Retain and sustain
PATHFINDER >> BY JOHN SULLIVAN, PMP
The universal nature of project management has created a booming market for the profession. But the increasing demand for these skills has shown mid-level project managers that job-hopping may be the best way for them to get ahead.
This trend is bad for business, though, because while some organizational turnover is healthy, high attrition rates can devastate a company financially, says Judith Bardwick, Ph.D., clinical professor of psychiatry at the University of California at San Diego, San Diego, California, USA, and author of One Foot Out the Door: How to Combat the Psychological Recession That's Alienating Employees and Hurting American Business [Amacom, 2006].
“Replacement costs are huge,” she says. “It behooves organizations to keep the people they have and want.”
But real retention requires more than post-project banquets and completion bonuses. These tactics may work on the “newbies,” but they don't necessarily increase employee commitment and engagement among the middle ranks.
If a company is truly serious about retaining employees, executives must be honest right from the start and ask themselves: What can we do as an organization to make working here more satisfying or easier for mid-level project managers?
Building a Culture of Retention
Many organizations operate as if recognition revolves around financial rewards. Yet, although salary and incentives are important, most mid-level project managers want something money can't buy: challenges and personal growth.
Because not everyone can be promoted, offering larger and more complex assignments creates what Dr. Bardwick calls an “alternate definition of success.” It gives mid-level professionals the opportunity to lead and develop new skills.
Victor Anyosa, PMP, joined the project management office of Compañía Eléctrica El Platanal S.A. (Celepsa), an electrical producer in Lima, Peru, after 10 years in banking.
He wanted his work to matter, and the position presented the “opportunity to lead large and complex projects that are relevant and impact the organization and the society.”
But he also wanted a challenge. “I wanted to test my skills in a more complex project environment, where projects are 50 or 100 times bigger,” says Mr. Anyosa. “If I can make something that impacts the future of my organization and that of our customers and society, I would be very happy, even if it is not necessarily well-paid.”
Celepsa customizes these opportunities by gradually assigning mid-level project managers to larger, more complex projects as their skills increase. This instills a sense of authority and responsibility in their developing professionals and also shows what opportunities for growth are available within the company.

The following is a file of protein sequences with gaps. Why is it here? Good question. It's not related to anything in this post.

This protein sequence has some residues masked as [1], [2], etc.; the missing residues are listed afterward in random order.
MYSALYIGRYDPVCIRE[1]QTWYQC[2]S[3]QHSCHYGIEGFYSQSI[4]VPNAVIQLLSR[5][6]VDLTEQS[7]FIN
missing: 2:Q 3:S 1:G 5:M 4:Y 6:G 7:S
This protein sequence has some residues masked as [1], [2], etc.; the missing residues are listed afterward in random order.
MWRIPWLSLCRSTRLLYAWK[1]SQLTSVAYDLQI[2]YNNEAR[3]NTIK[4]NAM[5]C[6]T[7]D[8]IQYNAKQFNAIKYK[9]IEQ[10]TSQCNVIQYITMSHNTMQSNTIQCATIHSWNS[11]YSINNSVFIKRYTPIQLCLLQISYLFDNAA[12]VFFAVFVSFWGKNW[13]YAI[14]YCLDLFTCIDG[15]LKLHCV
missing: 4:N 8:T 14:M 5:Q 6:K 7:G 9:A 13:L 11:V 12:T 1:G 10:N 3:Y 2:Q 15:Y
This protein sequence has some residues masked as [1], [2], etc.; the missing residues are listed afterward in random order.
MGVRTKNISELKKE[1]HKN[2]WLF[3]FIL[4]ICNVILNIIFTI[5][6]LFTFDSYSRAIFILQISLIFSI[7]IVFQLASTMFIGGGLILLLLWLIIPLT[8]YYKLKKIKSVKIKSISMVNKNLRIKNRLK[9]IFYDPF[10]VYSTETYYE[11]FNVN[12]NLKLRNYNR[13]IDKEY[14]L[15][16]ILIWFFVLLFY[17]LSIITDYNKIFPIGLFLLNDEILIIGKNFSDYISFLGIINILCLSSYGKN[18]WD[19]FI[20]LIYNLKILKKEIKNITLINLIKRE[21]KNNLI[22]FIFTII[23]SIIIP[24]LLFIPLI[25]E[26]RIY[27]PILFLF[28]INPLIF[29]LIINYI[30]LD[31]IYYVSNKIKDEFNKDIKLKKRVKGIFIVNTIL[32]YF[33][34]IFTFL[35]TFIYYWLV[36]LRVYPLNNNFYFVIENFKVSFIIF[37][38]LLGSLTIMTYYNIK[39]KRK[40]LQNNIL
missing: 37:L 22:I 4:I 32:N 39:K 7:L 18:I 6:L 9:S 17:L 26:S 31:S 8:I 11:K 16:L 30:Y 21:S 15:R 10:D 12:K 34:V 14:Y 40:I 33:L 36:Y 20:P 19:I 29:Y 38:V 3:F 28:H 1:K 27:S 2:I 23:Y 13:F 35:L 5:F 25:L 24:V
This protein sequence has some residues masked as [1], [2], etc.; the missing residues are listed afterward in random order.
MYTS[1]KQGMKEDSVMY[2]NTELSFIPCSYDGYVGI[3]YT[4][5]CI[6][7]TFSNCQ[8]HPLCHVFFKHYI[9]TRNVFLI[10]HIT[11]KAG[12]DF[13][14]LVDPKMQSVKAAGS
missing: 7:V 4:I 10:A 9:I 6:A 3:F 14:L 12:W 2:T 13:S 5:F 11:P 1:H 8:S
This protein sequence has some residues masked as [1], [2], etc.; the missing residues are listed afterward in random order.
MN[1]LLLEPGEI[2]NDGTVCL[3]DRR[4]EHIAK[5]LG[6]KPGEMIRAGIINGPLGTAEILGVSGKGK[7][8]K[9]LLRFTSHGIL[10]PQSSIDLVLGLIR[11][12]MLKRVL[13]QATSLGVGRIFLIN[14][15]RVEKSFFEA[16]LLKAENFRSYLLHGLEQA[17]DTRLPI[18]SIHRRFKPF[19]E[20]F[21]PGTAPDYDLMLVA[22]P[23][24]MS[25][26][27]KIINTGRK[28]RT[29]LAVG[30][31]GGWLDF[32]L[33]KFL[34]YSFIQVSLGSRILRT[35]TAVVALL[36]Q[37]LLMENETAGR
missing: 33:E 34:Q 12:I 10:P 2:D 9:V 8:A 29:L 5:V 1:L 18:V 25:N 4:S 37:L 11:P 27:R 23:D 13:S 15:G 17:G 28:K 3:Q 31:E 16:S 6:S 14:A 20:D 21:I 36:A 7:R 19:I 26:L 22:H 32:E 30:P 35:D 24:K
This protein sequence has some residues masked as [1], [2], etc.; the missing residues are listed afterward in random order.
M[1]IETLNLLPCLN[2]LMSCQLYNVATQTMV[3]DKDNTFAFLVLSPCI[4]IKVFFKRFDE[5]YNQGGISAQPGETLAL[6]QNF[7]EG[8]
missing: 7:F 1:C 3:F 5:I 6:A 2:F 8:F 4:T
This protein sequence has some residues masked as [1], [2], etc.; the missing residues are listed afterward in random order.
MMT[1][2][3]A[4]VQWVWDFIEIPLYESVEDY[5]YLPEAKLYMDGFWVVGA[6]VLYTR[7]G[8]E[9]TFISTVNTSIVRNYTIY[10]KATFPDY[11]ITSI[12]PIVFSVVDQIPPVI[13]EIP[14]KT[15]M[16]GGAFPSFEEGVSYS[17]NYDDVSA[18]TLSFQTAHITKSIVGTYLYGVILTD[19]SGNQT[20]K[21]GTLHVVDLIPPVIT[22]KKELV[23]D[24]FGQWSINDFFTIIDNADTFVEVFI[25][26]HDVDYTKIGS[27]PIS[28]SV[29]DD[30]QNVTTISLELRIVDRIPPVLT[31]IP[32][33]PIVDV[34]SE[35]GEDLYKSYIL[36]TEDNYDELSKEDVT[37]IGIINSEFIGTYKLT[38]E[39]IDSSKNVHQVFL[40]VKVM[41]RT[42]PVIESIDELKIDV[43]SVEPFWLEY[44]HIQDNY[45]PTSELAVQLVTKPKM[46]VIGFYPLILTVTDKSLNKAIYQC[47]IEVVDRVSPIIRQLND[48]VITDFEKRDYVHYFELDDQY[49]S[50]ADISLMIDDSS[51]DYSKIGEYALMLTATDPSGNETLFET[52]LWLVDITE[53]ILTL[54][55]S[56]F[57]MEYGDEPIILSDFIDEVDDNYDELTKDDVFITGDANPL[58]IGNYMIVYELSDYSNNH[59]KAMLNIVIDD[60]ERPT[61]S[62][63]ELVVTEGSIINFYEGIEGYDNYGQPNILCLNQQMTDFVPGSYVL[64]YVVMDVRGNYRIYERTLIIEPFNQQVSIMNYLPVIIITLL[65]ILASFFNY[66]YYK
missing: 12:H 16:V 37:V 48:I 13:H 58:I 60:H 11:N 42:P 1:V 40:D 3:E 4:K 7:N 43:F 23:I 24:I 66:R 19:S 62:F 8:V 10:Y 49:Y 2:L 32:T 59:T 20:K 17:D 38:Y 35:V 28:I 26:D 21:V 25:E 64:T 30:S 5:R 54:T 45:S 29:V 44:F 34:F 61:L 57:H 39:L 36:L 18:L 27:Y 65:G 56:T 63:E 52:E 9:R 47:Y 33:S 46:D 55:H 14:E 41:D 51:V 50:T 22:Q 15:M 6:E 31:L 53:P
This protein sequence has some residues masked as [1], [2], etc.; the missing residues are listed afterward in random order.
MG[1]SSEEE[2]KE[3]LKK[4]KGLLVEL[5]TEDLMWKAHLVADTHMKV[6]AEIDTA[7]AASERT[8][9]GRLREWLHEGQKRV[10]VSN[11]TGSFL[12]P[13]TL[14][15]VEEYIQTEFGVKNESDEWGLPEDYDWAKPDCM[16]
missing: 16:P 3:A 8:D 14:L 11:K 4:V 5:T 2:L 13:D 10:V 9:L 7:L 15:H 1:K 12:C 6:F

Today, as a project management officer, Mr. Anyosa is supervising the construction of a three-year, $220 million power plant, a project 100 times bigger than the IT and business project he used to manage. The project will provide many communities in Peru with electricity by 2009. “This is the kind of challenge I was looking for as a career, a balance between complexity and impact to my organization and society,” he says.
If an organization can't offer larger assignments, it should offer different ones, says Berislav Crkvenac, PMP, technology projects manager at VIPnet Technology, a Zagreb, Croatia-based mobile telecom operator.
Because project managers have to continually update and customize their skill sets to meet market needs, allowing mid-level professionals to choose their next assignment can be a highly effective retention strategy, he says.
“We're taking part in an extremely dynamic industry, where each project can make a difference and have a major impact on the market,” Mr. Crkvenac says. “We give project managers a fair amount of freedom and autonomy to define the optimal approach to each new project.”
Think Outside the Box
Around the world, companies are combating turnover by offering unusual perks to keep employees happy. In 2008, Fortune magazine's list of the “100 Best Companies to Work For” highlighted a few of the most innovative. For example:
> Most employees at KPMG, an international auditing and consulting firm with offices in 148 countries, get five weeks of paid time off in their first year of service.
> At Google, employees receive $1,000 toward the purchase of a hybrid or electric car.
> EOG Resources, a U.S. oil and gas company, will match employees' charitable contributions dollar for dollar up to $60,000 per year.
> International financial services company FactSet Research offers employees free lunches every Monday through Thursday.
The Simple Life
Businesses can also motivate their employees by offering simple conveniences that make the workday easier.
For example, Ascendum, a six-year-old software consulting company, headquartered in Bangalore, India, provides a mid-day meal to workers. “[They] did not want to cook at home and did not want to go out for lunch,” says Viral Vora, Ascendum's president, who started providing lunch based on employee requests. The firm also offers cab rides home if team members work late because traffic in India is horrible, he says.
Ascendum's efforts to prove its appreciation for its employees seem to be paying off. Mr. Vora says the company has an overall lower turnover rate for senior-level project managers than the industry standard.
Organizations looking for new and simple ways to revamp retention strategies should examine lists of the best places to work. But Dr. Bardwick doesn't recommend copying them. “Do something entirely different,” she says. “Create your own retention customizations.”
John Sullivan, PMP, is an IT project manager and writer in Dayton, Ohio, USA, He is also a contributing editor for PM Network.
<< www.pmi.org << MAY 2008